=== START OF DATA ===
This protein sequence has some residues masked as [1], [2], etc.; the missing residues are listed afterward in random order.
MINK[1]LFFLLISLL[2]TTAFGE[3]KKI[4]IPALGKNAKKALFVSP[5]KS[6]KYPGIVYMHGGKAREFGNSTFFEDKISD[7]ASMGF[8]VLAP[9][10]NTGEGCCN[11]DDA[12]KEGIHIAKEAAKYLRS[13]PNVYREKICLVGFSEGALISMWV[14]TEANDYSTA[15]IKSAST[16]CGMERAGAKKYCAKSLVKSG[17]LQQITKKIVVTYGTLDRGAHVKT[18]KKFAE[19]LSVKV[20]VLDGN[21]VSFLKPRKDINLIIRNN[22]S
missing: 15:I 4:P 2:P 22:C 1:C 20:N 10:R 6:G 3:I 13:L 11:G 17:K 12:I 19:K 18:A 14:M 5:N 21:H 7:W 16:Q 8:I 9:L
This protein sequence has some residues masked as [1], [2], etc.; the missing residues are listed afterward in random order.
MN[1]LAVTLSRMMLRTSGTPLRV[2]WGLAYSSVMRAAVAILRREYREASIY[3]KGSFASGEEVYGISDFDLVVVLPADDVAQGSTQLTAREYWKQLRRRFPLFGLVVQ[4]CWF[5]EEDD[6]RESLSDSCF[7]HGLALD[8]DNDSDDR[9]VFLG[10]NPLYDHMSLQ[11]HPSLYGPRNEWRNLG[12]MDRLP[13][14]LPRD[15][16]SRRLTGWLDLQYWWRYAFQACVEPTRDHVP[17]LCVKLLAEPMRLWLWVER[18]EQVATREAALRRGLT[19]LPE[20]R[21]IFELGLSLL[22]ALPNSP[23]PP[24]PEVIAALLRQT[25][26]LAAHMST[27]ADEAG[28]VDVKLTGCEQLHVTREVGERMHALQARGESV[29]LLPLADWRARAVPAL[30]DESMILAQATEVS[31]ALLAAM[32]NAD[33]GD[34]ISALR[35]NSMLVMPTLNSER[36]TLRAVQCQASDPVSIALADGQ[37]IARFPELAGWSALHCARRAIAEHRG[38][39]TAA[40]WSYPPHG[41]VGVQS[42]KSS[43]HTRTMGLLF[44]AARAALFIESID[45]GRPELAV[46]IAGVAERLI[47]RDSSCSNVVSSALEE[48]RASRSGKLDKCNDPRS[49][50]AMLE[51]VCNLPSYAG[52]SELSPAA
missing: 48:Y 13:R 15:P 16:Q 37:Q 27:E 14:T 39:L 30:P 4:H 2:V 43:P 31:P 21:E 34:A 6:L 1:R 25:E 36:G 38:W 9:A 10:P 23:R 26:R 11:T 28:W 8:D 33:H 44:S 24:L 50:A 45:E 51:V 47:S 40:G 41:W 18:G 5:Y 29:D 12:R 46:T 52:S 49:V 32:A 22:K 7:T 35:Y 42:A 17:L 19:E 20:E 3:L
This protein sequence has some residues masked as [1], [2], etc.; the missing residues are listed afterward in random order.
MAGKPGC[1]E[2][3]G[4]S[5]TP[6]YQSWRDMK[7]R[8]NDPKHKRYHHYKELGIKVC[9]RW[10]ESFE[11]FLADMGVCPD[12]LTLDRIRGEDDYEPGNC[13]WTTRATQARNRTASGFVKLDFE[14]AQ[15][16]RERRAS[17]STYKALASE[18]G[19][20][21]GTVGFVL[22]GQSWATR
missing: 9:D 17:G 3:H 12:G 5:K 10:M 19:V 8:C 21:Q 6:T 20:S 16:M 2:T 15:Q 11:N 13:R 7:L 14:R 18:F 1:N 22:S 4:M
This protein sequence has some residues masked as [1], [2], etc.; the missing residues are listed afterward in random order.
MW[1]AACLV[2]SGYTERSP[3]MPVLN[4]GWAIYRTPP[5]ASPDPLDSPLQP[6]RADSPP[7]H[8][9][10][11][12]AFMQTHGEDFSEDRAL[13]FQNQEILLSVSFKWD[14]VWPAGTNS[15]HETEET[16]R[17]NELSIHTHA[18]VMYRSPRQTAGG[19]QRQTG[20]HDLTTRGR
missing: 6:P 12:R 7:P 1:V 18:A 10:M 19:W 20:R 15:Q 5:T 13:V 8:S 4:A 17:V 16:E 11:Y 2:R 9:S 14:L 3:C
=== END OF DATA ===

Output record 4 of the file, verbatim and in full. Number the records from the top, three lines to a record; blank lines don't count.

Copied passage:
This protein sequence has some residues masked as [1], [2], etc.; the missing residues are listed afterward in random order.
MW[1]AACLV[2]SGYTERSP[3]MPVLN[4]GWAIYRTPP[5]ASPDPLDSPLQP[6]RADSPP[7]H[8][9][10][11][12]AFMQTHGEDFSEDRAL[13]FQNQEILLSVSFKWD[14]VWPAGTNS[15]HETEET[16]R[17]NELSIHTHA[18]VMYRSPRQTAGG[19]QRQTG[20]HDLTTRGR
missing: 6:P 12:R 7:P 1:V 18:A 10:M 19:W 20:R 15:Q 5:T 13:V 8:S 4:A 17:V 16:E 11:Y 2:R 9:S 14:L 3:C